There’s some serious sonic voodoo going on when you drop the needle on DDTs Enter The Bend. It’s like opening a portal to some other dimension powered by third eye enlightenment and super-powered hallucinogenics. Droning guitars, tribal drums, and buzzing synths create a primitive symphony of noise that’s part space rock and part deep woods Psilocybin fever dream.
DDT, or Dieter, Duvall, Taibi, is a drone/psych rock dream team that includes members of both White Manna and Carlton Melton. With some added sound textures courtesy of Rich Millman(Carlton Melton, Night Flights), Enter The Bend is a deep dive into droning fuzz rock of the highest order. Not for the psych rock novice, though. This is for the serious heady mind travelers. To fully appreciate this trip, you need to open your brain and let DDT take hold.
If you’re at all familiar with Carlton Melton and White Manna, then you have an idea of what to expect. Imagine early records like Pass It On, Photos Of Photos, Dune Worship, and Come Down Safari getting thrown into a psychic blender with a case of warm Sierra Nevada and tabs you found in a 50-year old time capsule. Mix it on high and down that magical Big Gulp until the glass is dry and the light show begins. Enter The Bend is a sensory deprivation tank of a record.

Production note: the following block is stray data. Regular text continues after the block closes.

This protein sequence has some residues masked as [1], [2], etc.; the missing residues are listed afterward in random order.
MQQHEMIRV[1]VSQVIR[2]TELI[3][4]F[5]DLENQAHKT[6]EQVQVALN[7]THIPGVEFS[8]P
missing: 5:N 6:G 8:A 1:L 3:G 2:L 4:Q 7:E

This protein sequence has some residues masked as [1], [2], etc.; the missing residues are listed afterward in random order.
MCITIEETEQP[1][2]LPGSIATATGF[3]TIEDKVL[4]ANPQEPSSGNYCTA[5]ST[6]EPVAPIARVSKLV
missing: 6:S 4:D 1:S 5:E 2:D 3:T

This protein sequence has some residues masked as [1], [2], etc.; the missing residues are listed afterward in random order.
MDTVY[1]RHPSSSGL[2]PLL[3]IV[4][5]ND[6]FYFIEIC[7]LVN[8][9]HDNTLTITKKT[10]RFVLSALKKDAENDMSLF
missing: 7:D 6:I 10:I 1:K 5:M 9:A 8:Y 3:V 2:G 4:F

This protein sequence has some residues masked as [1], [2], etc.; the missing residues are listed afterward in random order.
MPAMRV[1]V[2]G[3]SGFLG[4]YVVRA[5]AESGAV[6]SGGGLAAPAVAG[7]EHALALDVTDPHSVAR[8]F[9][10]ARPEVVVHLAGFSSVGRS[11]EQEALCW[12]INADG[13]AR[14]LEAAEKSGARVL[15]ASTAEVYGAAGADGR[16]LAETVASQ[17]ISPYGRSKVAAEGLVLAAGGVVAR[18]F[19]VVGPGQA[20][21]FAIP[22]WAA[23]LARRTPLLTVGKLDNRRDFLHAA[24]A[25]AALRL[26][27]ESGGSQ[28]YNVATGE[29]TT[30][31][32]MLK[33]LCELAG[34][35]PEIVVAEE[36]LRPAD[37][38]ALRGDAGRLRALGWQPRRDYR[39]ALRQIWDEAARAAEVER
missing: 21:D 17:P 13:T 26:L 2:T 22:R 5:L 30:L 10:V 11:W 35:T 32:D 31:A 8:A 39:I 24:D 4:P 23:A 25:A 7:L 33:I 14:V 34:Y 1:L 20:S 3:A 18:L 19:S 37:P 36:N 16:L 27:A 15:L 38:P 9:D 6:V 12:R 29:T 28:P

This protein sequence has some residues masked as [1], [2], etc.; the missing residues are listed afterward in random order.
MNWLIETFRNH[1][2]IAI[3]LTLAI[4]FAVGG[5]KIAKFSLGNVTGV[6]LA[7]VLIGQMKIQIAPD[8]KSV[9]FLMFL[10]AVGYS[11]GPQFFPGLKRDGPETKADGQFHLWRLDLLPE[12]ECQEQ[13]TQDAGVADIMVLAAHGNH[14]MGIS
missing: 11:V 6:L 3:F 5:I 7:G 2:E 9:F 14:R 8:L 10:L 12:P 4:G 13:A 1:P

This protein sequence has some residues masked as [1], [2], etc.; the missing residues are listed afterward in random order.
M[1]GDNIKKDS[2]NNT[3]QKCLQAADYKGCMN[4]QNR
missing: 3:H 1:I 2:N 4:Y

The songs on this album sound like improvisational sound collages. Tracks like “Sunpatch” and “The One And Only Constant” open like some newly discovered desert flower. Drums rumble like tribal percussion as guitars and synth intermingle to create a new species of noise. But despite the rolling sonic thunder, there’s an uplifting element in all the noise and sound manipulation. A joy in the art of making music. DDT create a headiness in the simplicity of fuzzy guitars, synthesizers buzzing, and primitive but precise drumming. And when this crew find a riff they like, they lock into it with glee. “Mom’s Song” and “Multiple Greens” both have roots in Spacemen 3, Jesus and Mary Chain, and even to some extent the raucous noise of Blue Cheer. Where both dabble in sunlight, that sunlight is eschewed in a haze of Krautrock, shimmering fuzz, and motorik beats. “Foreverend” sounds like Alice falling down the rabbit hole into some Dali-esque landscape, while “Up And Over” gets into a slow chug of a groove while guitar and synth battle for droning supremacy.
While the main gigs of these guys have evolved their sounds from their lo-fi origins, DDT feels like an ode to those earlier times. No need to jump on any riff rock train or worry about where this mic or that mic should be placed. Enter The Bend is stepping off the cliff and seeing where you land, and smiling from ear to ear all the way down.
8.2 out of 10